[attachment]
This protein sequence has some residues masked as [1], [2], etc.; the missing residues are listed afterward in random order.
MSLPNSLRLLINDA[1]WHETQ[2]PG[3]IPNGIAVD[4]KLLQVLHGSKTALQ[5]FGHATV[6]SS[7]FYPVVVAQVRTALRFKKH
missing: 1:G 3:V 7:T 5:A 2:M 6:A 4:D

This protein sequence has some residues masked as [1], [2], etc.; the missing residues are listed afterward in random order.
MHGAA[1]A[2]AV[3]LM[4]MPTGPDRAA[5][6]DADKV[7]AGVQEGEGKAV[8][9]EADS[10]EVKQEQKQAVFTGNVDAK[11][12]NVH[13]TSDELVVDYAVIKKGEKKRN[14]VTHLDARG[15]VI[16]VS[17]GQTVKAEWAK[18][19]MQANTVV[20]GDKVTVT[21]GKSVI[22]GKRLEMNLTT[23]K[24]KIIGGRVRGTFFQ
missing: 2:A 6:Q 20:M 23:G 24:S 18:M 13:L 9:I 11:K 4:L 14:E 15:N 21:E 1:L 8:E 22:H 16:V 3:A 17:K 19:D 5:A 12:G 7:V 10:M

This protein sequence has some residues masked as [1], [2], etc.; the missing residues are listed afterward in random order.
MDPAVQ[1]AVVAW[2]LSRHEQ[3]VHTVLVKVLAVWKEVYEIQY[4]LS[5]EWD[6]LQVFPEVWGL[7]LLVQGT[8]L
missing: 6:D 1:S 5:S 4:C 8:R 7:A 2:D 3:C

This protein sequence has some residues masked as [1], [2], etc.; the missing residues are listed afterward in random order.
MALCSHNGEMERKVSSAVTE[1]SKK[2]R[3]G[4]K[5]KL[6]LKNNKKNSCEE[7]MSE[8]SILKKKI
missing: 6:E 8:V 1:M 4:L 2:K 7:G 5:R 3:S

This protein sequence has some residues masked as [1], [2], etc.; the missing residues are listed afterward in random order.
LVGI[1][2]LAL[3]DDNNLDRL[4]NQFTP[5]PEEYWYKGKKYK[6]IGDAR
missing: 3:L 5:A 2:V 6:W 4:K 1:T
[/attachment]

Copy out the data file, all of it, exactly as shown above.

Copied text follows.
This protein sequence has some residues masked as [1], [2], etc.; the missing residues are listed afterward in random order.
MSLPNSLRLLINDA[1]WHETQ[2]PG[3]IPNGIAVD[4]KLLQVLHGSKTALQ[5]FGHATV[6]SS[7]FYPVVVAQVRTALRFKKH
missing: 1:G 3:V 7:T 5:A 2:M 6:A 4:D

This protein sequence has some residues masked as [1], [2], etc.; the missing residues are listed afterward in random order.
MHGAA[1]A[2]AV[3]LM[4]MPTGPDRAA[5][6]DADKV[7]AGVQEGEGKAV[8][9]EADS[10]EVKQEQKQAVFTGNVDAK[11][12]NVH[13]TSDELVVDYAVIKKGEKKRN[14]VTHLDARG[15]VI[16]VS[17]GQTVKAEWAK[18][19]MQANTVV[20]GDKVTVT[21]GKSVI[22]GKRLEMNLTT[23]K[24]KIIGGRVRGTFFQ
missing: 2:A 6:Q 20:M 23:G 24:S 18:M 13:L 9:I 11:K 4:L 14:E 15:N 21:E 1:L 8:E 22:H 16:V 3:A 17:K 19:D 5:A 12:G 7:V 10:M

This protein sequence has some residues masked as [1], [2], etc.; the missing residues are listed afterward in random order.
MDPAVQ[1]AVVAW[2]LSRHEQ[3]VHTVLVKVLAVWKEVYEIQY[4]LS[5]EWD[6]LQVFPEVWGL[7]LLVQGT[8]L
missing: 6:D 1:S 5:S 4:C 8:R 7:A 2:D 3:C

This protein sequence has some residues masked as [1], [2], etc.; the missing residues are listed afterward in random order.
MALCSHNGEMERKVSSAVTE[1]SKK[2]R[3]G[4]K[5]KL[6]LKNNKKNSCEE[7]MSE[8]SILKKKI
missing: 6:E 8:V 1:M 4:L 2:K 7:G 5:R 3:S

This protein sequence has some residues masked as [1], [2], etc.; the missing residues are listed afterward in random order.
LVGI[1][2]LAL[3]DDNNLDRL[4]NQFTP[5]PEEYWYKGKKYK[6]IGDAR
missing: 3:L 5:A 2:V 6:W 4:K 1:T